|May 11, 2011
Erb Memorial Union Ballroom
1222 E. 13th Ave., University of Oregon
A FREE EVENT
Lorwin Lecture on Civil Rights and Civil Liberties — Sheryl WuDunn, Co-author of Half the Sky
“There is no simple economic formula for overcoming global poverty, but there is growing evidence that one of the simplest and most effective ways is to educate girls, empower them with knowledge and the ability to make their own decisions and help them develop some financial independence. That way, they are integrated into their local economy, and potentially, the larger economy of the world.
“Take someone I know, Srey Rath, a Cambodian teenager who was trafficked and sold to a brothel in Cambodia. She was imprisoned there, unpaid, and raped countless times a day. In effect, she was a slave.
“But finally she was able to escape and after many adventures made her way home, where she was given help from an American named Bernie Krisher. With his help, she was able to purchase a small pushcart and goods to sell. Over the years, she struggled but was determined to succeed so that she would never have to be re-sold to the brothels and become another one of the countless victims of traffickers’ greed. Now she owns two stalls and specializes in hats. She has become a financial pillar for her extended family, teaching relatives about her lessons from the business world.
“Her story is a reminder of this fundamental truth about gender injustices around the world: girls aren’t just the problem or the victim; they’re also the solution, and their ingenuity and courage is beginning to spread with many helping hands from the West. There is a growing realization that when you educate a girl, you educate a village. And there are a growing number of ways to tap into this increasingly globalized network of empowering women around the world.”
Sheryl WuDunn, the first Asian-American reporter to win a Pulitzer Prize, is a best-selling author, business executive and lecturer. Currently, she is a senior managing director at Mid-Market Securities, an investment banking boutique serving growth companies in the middle market, including companies founded and run by women. She is also president of TripleEdge, a social investing consultancy. WuDunn is co-author of Half the Sky: Turning Oppression into Opportunity for Women Worldwide, a New York Times best-selling book about the challenges facing women around the globe. It has been featured on The Oprah Winfrey Show, The Colbert Report and many other network television shows. WuDunn also helped launch the Half the Sky multi-media effort to create a thoughtful, effective philanthropic strategy that includes an online social action campaign, a documentary series and a television special.
Previously, WuDunn worked at The New York Times as both an executive and journalist; as editor for international markets, energy and industry; as The Times’s first anchor of an evening news headlines program for a digital cable television channel, the Discovery-Times; in management roles in strategic planning and circulation; and as a foreign correspondent for The Times in Tokyo and Beijing, where she wrote about economic, financial, political and social issues. She has also been vice president, in the role of investment advisor for private clients, in the investment management division at Goldman, Sachs & Co. and a commercial loan officer at Bankers Trust.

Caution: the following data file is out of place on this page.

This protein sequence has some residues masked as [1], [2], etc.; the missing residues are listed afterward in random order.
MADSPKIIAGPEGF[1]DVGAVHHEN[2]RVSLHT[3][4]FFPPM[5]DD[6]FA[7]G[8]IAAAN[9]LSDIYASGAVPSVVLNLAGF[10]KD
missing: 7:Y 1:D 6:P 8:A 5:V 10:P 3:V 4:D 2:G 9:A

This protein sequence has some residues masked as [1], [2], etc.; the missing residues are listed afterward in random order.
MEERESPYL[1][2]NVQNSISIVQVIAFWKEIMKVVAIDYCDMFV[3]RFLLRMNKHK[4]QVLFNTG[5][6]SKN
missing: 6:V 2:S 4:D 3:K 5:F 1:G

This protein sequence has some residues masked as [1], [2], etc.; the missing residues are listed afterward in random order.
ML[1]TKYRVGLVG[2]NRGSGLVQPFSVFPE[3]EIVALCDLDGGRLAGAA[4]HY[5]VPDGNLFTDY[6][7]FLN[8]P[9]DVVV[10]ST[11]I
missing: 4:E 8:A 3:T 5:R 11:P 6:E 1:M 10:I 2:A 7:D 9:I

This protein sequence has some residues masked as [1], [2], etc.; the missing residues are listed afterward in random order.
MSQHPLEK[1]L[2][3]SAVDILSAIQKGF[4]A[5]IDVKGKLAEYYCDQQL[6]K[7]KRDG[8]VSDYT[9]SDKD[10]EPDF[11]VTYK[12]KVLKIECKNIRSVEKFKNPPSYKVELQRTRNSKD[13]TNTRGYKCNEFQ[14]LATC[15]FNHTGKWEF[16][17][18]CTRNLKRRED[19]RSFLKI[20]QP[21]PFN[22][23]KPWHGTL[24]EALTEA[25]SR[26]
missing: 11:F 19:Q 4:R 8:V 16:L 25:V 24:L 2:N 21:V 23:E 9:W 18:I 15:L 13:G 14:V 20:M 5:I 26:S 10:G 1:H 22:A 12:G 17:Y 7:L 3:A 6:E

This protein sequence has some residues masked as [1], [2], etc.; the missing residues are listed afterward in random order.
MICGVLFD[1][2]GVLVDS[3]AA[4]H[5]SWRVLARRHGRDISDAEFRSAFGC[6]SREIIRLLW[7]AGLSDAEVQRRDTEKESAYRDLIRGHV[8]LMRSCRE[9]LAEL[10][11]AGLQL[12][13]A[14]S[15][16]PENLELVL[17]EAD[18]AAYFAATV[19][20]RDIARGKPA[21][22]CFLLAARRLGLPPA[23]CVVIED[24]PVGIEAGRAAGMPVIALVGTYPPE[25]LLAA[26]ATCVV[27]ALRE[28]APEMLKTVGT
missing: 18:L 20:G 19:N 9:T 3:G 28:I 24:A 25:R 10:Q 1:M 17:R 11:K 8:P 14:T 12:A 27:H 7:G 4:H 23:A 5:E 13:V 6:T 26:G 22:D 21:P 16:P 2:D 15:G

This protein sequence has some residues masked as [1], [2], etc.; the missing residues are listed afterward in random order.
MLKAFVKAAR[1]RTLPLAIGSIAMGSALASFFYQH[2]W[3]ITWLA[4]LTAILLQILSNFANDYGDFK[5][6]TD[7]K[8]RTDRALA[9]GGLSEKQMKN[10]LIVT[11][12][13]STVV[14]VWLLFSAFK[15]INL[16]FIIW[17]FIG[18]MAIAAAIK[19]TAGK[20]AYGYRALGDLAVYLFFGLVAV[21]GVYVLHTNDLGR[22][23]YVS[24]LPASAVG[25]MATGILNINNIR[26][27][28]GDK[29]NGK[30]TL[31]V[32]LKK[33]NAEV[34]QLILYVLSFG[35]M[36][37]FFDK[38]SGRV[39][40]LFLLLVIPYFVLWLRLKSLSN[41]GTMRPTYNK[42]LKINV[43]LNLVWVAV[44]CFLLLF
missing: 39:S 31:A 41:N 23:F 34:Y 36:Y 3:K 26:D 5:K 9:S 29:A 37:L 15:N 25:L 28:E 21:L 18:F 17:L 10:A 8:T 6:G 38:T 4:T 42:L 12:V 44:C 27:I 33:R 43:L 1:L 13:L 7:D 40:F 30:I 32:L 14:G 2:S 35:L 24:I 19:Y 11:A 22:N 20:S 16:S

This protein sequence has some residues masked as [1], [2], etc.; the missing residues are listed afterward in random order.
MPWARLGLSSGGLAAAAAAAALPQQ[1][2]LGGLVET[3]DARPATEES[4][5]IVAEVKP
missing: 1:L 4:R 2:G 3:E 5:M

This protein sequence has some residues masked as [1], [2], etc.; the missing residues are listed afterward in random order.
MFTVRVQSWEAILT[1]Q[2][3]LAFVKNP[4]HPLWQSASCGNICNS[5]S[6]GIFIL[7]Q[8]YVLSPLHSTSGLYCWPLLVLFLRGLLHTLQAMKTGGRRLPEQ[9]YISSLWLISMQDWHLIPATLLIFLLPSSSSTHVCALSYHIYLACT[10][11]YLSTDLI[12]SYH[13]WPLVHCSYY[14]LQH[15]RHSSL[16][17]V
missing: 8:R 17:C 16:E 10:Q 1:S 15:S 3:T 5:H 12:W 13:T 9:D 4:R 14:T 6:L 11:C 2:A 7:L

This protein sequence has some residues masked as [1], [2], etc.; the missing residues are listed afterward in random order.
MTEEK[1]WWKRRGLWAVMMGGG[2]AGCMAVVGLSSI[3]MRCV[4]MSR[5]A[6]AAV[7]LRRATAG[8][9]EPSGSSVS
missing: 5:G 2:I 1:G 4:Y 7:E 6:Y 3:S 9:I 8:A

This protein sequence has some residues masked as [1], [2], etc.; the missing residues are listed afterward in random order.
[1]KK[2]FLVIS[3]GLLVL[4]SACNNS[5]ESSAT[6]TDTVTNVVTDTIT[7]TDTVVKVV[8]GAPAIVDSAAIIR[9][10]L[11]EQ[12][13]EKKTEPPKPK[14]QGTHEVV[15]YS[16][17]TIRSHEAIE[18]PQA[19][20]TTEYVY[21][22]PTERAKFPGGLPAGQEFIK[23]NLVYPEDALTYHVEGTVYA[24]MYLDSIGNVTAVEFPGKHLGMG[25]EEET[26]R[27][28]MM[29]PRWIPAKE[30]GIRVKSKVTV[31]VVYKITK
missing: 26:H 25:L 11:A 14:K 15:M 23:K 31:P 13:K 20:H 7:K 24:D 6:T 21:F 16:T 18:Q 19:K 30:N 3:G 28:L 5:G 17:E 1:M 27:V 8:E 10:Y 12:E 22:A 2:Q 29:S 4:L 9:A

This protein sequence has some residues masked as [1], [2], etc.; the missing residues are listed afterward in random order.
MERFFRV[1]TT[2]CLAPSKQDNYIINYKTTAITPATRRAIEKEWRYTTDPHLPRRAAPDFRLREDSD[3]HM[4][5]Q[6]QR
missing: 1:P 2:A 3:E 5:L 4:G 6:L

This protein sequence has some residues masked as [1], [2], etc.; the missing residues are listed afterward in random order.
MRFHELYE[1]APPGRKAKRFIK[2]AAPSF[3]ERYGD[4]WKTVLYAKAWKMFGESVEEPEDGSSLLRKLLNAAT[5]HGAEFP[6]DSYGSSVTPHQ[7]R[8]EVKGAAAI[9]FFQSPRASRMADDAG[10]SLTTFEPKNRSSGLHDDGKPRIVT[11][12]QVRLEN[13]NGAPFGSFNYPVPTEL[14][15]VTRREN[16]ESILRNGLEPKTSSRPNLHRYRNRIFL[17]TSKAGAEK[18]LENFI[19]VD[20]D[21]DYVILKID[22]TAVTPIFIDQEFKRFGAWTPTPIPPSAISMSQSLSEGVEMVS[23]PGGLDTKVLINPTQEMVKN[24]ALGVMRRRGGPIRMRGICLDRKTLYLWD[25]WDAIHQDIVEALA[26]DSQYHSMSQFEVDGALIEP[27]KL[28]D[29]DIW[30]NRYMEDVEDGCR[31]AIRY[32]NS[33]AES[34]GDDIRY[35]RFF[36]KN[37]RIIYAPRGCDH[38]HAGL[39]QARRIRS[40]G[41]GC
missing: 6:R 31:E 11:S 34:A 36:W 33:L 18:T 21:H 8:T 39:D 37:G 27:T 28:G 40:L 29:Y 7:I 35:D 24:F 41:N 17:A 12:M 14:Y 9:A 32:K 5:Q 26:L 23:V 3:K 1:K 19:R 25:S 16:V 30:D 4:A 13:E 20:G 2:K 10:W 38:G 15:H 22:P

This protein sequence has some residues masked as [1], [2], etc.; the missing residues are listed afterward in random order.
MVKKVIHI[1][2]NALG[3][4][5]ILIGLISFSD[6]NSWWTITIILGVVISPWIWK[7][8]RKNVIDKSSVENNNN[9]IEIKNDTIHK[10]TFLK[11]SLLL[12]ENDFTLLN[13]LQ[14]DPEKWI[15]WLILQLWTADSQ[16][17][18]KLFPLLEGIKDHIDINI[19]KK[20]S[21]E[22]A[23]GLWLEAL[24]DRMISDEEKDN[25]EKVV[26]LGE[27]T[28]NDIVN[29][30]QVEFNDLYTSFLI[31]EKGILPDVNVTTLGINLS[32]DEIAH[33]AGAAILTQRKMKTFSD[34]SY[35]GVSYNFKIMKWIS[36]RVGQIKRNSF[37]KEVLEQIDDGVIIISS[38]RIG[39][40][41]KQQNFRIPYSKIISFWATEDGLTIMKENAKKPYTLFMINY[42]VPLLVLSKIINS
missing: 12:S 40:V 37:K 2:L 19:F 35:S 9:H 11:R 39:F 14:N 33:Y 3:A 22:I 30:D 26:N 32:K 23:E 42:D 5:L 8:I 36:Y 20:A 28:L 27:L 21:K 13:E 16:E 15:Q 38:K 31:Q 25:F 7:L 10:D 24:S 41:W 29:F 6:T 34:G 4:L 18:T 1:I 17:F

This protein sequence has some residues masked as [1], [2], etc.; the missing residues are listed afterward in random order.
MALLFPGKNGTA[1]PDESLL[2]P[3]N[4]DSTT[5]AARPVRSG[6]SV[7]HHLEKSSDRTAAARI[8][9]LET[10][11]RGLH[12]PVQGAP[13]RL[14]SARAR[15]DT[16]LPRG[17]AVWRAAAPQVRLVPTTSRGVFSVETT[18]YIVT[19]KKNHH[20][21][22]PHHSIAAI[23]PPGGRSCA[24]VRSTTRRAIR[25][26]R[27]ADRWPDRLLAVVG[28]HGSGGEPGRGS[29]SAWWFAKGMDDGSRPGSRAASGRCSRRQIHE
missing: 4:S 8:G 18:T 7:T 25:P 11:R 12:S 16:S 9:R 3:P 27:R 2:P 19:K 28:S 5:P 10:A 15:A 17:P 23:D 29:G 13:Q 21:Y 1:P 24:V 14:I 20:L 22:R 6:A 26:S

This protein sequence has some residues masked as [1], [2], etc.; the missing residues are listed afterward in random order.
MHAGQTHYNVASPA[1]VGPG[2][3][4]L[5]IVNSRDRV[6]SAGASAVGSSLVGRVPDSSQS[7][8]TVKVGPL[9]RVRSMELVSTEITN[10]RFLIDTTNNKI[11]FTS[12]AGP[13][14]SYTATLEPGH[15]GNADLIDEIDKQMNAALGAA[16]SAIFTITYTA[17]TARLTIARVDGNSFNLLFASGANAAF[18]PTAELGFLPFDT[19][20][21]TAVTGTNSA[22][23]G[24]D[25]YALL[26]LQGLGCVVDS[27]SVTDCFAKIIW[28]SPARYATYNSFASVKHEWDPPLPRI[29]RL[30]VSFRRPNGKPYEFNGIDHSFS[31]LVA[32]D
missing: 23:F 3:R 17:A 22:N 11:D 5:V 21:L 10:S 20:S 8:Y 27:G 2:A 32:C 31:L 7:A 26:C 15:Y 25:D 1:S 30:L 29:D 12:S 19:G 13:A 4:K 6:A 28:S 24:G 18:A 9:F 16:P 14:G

With her husband, Nicholas D. Kristof, she has co-authored two other best-selling books about Asia: Thunder from the East and China Wakes. WuDunn won a Pulitzer Prize with her husband for covering China, along with the Dayton Literary Peace Prize for Lifetime Achievement. She has also won other journalism prizes, including the George Polk Award and Overseas Press Club Awards. WuDunn was honored for Half the Sky in 2010 with the Beacon Award from the White House Project, a nonpartisan organization that seeks to advance women’s leadership in all communities and sectors.
WuDunn graduated from Cornell University, where she is a member of the Board of Trustees, chairs the Academic Affairs Committee and is a member of the Board’s Finance Committee. She earned an MBA from Harvard Business School and an MPA from Princeton University’s Woodrow Wilson School, where she was a member of its Advisory Council. She speaks Chinese and some Japanese and lectures around the United States and abroad on economic, political and social topics related to women in the developing world, China, and the emerging markets. Recently, she spoke about China to Al Gore and his group of colleagues including Sir David King, the chief science advisor to Tony Blair and Gordon Brown. She has often been quoted in news articles and has discussed philanthropic issues on such television programs as The Charlie Rose Show and NBC’s Dateline.
A Lorwin Event
The Center for the Study of Women in Society presents “Women’s Rights in a Global World,” the 2010-11 inaugural series of the Lorwin Lectureship on Civil Rights and Civil Liberties. This yearlong series of lectures, symposia, workshops, and other events focuses on the continuing struggles for women’s rights and is intended to inspire new scholarship and activism on women’s rights. It grows out of CSWS’s historical mission: to generate research on women and gender and to disseminate that research to a broader feminist community. The Lorwin Lectureship on Civil Rights and Civil Liberties is funded by a gift from Val and Madge Lorwin to the University of Oregon College of Arts and Sciences and School of Law.